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If $1,000 is deposited in a certain bank account and remains in the

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Re: If $1,000 is deposited in a certain bank account and remains in the  [#permalink]

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New post 03 Feb 2016, 09:41
BrainLab wrote:
butterfly wrote:
If $1,000 is deposited in a certain bank account and remains in the account along with any accumulated interest, the dollar amount of interest, I, earned by the deposit in the first n years is given by the formula I=1,000((1+r/100)^n-1), where r percent is the annual interest rate paid by the bank. Is the annual interest rate paid by the bank greater than 8 percent?

(1) The deposit earns a total of $210 in interest in the first two years
(2) (1 + r/100 )^2 > 1.15


I also avoided the route of quadratic equations here. The first thing I asked myself, how much compound interest (approx). would be earned with an 8% interest rate.
If I invest $1,000, I will get $80 interest the first year, and $80 interest the second year, makes $160 in total. Compound interest on the interest earned during the first year is another 8% on $80, so $6.4.

In total I received interest of $166.4

(1) Deposit earns $210, that is clearly more than what I would get with 8% interest => Sufficient
(2) If it's not immediately obvious that this statement actually tells you that you earn more than 15% compound interest on the investment in 2 years, look closely at the given formula in the stem. This equals to $150 for the $1,000 investment. So the compound interest could be lower or higher compared to what I get with 8% => Insufficient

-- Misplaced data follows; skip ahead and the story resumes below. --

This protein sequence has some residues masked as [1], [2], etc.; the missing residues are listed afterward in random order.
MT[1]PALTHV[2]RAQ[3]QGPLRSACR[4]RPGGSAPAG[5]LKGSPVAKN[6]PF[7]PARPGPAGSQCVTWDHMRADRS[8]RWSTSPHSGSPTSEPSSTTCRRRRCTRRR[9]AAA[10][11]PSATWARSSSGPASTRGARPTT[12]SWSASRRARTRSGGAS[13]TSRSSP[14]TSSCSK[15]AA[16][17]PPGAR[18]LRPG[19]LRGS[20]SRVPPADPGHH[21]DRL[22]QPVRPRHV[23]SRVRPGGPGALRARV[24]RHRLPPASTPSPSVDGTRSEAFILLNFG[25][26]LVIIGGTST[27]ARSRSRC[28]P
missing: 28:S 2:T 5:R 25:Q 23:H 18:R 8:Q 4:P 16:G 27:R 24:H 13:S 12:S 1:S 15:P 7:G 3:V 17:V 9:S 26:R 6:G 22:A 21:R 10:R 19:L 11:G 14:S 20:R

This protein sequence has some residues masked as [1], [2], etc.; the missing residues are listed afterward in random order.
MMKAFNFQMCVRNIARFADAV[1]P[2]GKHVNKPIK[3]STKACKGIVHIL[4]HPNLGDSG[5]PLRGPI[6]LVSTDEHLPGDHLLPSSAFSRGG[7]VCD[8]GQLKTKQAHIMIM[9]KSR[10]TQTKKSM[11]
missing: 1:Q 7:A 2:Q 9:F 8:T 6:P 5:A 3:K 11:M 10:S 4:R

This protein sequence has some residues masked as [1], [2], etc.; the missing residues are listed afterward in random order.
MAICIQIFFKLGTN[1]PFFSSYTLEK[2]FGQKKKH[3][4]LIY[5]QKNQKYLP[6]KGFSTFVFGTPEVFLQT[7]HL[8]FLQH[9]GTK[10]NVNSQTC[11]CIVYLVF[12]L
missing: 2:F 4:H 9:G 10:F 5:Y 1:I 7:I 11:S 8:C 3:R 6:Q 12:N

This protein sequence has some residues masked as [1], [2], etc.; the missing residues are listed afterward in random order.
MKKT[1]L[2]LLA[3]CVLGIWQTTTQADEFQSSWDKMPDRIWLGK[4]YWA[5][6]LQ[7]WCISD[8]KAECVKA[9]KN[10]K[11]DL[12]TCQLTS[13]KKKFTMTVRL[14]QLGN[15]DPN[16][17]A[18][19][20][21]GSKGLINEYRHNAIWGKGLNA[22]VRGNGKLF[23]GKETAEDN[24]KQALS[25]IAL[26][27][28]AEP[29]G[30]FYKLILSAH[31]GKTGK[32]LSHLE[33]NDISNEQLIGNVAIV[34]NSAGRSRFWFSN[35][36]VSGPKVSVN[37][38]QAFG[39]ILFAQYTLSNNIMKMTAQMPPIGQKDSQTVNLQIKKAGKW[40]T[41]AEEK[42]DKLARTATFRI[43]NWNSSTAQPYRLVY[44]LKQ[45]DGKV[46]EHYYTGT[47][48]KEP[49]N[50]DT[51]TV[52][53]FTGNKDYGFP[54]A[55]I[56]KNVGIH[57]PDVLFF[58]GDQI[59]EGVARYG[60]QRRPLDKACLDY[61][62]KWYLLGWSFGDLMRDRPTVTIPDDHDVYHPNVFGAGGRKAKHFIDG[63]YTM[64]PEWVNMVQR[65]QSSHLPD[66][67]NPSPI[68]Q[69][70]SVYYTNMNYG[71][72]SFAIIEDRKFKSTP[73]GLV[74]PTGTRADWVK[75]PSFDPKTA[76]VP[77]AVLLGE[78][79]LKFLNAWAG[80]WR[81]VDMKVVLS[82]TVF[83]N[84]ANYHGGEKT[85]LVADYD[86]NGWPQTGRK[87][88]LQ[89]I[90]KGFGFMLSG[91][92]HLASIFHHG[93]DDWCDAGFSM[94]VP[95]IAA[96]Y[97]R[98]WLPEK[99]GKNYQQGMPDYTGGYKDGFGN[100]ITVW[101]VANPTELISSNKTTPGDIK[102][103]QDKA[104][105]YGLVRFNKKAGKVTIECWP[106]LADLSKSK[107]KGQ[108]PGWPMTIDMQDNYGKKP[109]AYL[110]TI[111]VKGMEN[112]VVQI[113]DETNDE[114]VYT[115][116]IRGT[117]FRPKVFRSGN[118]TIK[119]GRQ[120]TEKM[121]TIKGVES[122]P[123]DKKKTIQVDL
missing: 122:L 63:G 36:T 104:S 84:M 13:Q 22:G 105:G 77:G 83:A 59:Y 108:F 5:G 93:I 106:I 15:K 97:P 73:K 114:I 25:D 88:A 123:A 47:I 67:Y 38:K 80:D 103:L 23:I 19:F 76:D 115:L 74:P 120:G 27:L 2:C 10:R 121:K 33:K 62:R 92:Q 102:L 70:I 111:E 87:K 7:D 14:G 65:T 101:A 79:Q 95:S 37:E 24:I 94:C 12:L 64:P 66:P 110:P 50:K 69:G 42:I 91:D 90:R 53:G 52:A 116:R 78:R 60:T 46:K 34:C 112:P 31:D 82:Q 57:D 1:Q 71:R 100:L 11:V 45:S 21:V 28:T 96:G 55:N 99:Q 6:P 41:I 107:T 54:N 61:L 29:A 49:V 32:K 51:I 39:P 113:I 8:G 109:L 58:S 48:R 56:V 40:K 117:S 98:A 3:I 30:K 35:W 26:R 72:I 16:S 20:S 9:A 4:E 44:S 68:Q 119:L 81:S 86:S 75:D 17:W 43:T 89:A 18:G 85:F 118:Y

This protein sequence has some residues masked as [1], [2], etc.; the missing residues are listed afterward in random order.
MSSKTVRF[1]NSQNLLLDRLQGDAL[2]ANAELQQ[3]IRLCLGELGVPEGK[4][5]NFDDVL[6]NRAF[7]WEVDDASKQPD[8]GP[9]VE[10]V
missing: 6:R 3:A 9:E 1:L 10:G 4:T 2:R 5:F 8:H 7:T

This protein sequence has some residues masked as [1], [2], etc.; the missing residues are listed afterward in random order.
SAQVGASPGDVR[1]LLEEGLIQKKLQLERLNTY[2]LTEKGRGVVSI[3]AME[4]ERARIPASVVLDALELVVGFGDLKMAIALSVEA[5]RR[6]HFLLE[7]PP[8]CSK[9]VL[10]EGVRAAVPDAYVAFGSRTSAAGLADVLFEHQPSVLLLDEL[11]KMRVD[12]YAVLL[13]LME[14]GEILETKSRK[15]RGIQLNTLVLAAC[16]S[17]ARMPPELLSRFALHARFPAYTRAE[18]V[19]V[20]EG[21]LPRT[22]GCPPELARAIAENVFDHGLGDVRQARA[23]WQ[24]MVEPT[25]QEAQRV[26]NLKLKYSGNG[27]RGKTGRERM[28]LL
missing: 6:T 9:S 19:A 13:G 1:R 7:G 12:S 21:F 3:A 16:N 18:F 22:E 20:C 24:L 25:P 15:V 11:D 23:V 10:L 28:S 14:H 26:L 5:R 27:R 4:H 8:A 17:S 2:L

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Re: If $1,000 is deposited in a certain bank account and remains in the  [#permalink]

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New post 30 Jan 2017, 16:16
Bunuel wrote:
If $1,000 is deposited in a certain bank account and remains in the account along with any accumulated interest, the dollar amount of interest, I, earned by the deposit in the first n years is given by the formula I=1,000((1+r/100)^n-1), where r percent is the annual interest rate paid by the bank. Is the annual interest rate paid by the bank greater than 8 percent?

Given: \(I=1,000((1+\frac{r}{100})^n-1)\). Question: is \(r>8\).


(1) The deposit earns a total of $210 in interest in the first two years --> \(I=210\) and \(n=2\) --> \(210=1,000((1+\frac{r}{100})^2-1)\) --> note that we are left with only one unknown in this equation, \(r\), and we'll be able to solve for it and say whether it's more than 8, so even withput actual solving we can say that this statement is sufficient.

(2) (1 + r/100 )^2 > 1.15 --> if \(r=8\) then \((1+\frac{r}{100})^2=(1+\frac{8}{100})^2=1.08^2\approx{1.16}>1.15\) so, if \(r\) is slightly less than 8 (for example 7.99999), \((1+\frac{r}{100})^2\) will still be more than 1.15. So, this statement is not sufficient to say whether \(r>8\).

Answer: A.



Hello Bunuel,

Your solution is perfect but I am still confused that why this statement is insufficient because if at r =8 this condition is true 1.16>1.15(1+r100)2=(1+8100)2=1.082≈1.16>1.15, then at r>8 this condition will also be true hence confused with this.
Thanks in advance.
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Re: If $1,000 is deposited in a certain bank account and remains in the  [#permalink]

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New post 25 Sep 2017, 06:33
Dear Experts Bunuel, VeritasPrepKarishma,

In case of inequalities, can we take square roots on both sides?
Thanks in advance.
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Re: If $1,000 is deposited in a certain bank account and remains in the  [#permalink]

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New post 25 Sep 2017, 06:43
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Th3Ap3xPr3dator wrote:
Dear Experts Bunuel, VeritasPrepKarishma,

In case of inequalities, can we take square roots on both sides?
Thanks in advance.


We can raise both parts of an inequality to an even power if we know that both parts of an inequality are non-negative (the same for taking an even root of both sides of an inequality).

Check for more here: Manipulating Inequalities (adding, subtracting, squaring etc.).

Hope it helps.
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